Parker's fate will be tied in many ways to Tannehill and first-time head coach Adam Gase. Fortunately, we have some good data that can help us develop an idea for how we might reasonably expect Parker to perform for your fantasy team in 2016.
First, Tannehill. Tannehill was bad last year, posting a paltry 0.05 Passing NEP per drop back (the league-average for quarterbacks was 0.11). And he's never really been all that good in terms of efficiency. Even in his "breakout" 2014 season he finished as the 15th-most efficient quarterback out of the 26 who dropped back at least 350 times, so his stellar fantasy production that season was largely volume-driven.
But when Parker and Tannehill began connecting in Week 12 last season, things really turned around for Tannehill's effectiveness.
|Tannehill Splits||Passing NEP||Passing NEP per drop back||Passing Success Rate|
Tannehill compiled more than five times more Passing NEP in the final six weeks of the season than he was able to do in nearly twice the amount of games between Weeks 1 and 11 when Parker was mostly sidelined. With a full offseason to develop a real connection, it's promising to see what this duo can accomplish.
The brain behind the Dolphins’ new offensive operation, Adam Gase, fortunately has experience taking over offenses directed by inefficient quarterbacks with bad decision-making skills in pass-happy offenses. He had a near identical situation in 2015 in Chicago, taking over play calling from fired head coach Marc Trestman with Jay Cutler under center.
|Trestman's QB||Season(s)||Pass NEP||Pass NEP/P||Success Rate|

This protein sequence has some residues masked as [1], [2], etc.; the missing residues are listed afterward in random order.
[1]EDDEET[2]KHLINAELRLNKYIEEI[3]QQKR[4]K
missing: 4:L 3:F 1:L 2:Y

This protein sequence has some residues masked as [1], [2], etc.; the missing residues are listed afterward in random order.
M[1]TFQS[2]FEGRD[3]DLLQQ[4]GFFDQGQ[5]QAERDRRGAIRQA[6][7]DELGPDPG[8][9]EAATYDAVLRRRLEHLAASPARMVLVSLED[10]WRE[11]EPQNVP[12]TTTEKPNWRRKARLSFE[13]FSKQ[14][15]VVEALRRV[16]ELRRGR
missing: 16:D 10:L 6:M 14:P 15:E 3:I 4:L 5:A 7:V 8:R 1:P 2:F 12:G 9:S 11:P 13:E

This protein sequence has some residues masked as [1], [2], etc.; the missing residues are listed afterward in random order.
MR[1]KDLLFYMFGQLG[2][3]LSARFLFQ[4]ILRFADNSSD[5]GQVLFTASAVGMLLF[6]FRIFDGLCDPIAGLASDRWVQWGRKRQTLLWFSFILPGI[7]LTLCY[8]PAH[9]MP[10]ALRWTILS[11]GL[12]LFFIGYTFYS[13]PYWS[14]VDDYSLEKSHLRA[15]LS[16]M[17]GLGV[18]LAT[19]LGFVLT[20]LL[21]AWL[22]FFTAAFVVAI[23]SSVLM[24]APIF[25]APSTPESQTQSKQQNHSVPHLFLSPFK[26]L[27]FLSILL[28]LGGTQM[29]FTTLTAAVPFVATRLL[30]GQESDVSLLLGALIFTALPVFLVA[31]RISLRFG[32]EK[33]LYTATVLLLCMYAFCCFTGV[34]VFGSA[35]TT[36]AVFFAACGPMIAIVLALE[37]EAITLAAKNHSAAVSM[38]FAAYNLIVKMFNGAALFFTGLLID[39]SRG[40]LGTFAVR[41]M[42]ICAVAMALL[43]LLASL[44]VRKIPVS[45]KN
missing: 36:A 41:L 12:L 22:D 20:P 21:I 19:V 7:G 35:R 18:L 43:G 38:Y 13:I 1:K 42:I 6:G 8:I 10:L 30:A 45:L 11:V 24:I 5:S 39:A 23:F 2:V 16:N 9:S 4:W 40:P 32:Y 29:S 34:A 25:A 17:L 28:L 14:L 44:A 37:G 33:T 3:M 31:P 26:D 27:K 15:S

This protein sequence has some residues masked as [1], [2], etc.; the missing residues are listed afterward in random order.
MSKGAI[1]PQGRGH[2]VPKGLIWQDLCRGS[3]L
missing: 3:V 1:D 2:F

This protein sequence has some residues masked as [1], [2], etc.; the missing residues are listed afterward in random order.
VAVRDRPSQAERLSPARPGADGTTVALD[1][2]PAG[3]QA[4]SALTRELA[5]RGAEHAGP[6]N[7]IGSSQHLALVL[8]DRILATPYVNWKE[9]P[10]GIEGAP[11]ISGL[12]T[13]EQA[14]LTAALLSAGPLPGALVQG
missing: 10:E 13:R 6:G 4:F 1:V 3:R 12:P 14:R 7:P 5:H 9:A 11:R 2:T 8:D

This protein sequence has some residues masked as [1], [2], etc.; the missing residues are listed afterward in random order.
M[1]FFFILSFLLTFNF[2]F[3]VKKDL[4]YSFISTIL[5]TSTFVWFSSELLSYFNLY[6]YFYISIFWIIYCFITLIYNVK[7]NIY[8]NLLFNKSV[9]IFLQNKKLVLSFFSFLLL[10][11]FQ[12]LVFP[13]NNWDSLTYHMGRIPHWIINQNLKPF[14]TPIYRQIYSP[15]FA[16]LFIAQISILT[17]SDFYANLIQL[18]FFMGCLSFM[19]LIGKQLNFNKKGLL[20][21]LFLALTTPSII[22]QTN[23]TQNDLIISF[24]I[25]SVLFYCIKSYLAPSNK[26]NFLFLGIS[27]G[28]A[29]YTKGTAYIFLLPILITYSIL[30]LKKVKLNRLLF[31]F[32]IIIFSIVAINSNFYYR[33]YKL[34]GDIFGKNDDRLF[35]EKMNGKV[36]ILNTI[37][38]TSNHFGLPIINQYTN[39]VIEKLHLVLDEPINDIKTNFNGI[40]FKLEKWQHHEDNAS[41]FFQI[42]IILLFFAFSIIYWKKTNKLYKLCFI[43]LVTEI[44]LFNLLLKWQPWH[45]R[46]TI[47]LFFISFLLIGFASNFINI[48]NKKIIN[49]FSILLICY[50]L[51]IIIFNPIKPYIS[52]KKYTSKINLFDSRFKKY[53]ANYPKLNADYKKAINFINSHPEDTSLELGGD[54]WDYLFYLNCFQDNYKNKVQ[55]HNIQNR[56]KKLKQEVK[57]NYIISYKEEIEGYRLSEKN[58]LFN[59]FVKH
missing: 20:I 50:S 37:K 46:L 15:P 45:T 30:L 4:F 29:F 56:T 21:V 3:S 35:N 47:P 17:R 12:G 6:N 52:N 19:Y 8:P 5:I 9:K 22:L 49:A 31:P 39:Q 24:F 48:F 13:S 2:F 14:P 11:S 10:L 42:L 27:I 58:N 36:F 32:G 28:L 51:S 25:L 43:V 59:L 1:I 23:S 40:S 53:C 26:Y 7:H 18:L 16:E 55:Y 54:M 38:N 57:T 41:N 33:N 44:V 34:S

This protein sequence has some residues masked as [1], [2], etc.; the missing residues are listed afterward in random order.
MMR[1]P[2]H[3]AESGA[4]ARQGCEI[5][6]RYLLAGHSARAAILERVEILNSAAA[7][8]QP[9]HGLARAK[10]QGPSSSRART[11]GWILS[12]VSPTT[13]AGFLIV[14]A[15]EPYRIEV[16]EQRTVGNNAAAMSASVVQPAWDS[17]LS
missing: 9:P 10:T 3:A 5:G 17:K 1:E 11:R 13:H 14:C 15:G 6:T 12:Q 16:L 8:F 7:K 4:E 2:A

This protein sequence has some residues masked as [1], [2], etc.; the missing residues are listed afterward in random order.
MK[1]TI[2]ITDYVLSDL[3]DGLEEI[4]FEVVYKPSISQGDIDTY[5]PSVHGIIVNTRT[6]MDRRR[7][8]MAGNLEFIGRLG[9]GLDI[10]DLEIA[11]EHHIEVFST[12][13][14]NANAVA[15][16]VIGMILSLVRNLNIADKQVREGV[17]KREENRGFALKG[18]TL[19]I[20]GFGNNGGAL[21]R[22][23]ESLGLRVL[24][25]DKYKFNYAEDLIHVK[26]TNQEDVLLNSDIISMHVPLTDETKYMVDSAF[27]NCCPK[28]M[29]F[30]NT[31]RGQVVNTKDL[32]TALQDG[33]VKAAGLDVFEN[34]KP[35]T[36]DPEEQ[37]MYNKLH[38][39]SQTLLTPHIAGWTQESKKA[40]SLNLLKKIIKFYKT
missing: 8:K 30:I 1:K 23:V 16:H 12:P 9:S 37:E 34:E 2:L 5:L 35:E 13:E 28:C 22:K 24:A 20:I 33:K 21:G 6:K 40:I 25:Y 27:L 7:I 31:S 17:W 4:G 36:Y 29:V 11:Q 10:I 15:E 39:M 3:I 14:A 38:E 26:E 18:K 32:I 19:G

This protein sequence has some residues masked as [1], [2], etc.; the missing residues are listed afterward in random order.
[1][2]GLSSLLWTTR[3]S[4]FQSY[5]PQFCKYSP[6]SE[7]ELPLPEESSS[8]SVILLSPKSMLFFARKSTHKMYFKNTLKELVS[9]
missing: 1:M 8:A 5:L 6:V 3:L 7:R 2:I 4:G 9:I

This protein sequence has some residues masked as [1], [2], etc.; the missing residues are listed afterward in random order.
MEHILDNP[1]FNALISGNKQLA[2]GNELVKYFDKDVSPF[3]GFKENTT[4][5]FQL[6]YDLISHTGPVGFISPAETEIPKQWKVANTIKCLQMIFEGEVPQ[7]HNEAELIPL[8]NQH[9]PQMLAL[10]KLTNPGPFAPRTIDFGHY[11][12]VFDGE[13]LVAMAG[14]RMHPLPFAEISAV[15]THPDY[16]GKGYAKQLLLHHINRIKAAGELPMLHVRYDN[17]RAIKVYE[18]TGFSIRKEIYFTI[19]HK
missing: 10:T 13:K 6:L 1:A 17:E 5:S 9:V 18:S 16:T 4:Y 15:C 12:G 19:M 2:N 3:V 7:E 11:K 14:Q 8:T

As you can see, Cutler put up a respectable 0.13 Passing NEP per drop back in 2015, a mark he had only surpassed once in his career up to that point. The drawback for fantasy purposes is that this efficiency came at the expense of a 21% decrease in drop backs for the Bears' offense from the previous season, and this is one of the reasons people are skeptical of drafting Parker this season.
But keep in mind that the Bears' receiving corps was an absolute mess last year, with Alshon Jeffery, Eddie Royal, and Martellus Bennett each missing significant chunks of time. So while we can expect Gase to balance out the run and the pass next year in Miami, a decrease in passing of 21% from the previous year is probably not in the cards.
Another reason folks are skeptical of drafting Parker is the crowded depth chart the Dolphins sport. But does Parker have any reason to worry about his spot on the pecking order?
First things first, Jarvis Landry will likely continue to be a target hog as he and Tannehill have developed a good chemistry and Tannehill is much better at executing the short underneath routes that Landry specializes in than the deep ball. But 24.3% of the total team target share has been vacated with Greg Jennings, Lamar Miller, and Rishard Matthews each having parted ways with the team.
The non-Landry, non-running back targets returning from last year don't worry me either. Jordan Cameron was targeted 70 times last year, 36 of which came in the first five games. After that, Tannehill wasn’t looking his way often at all.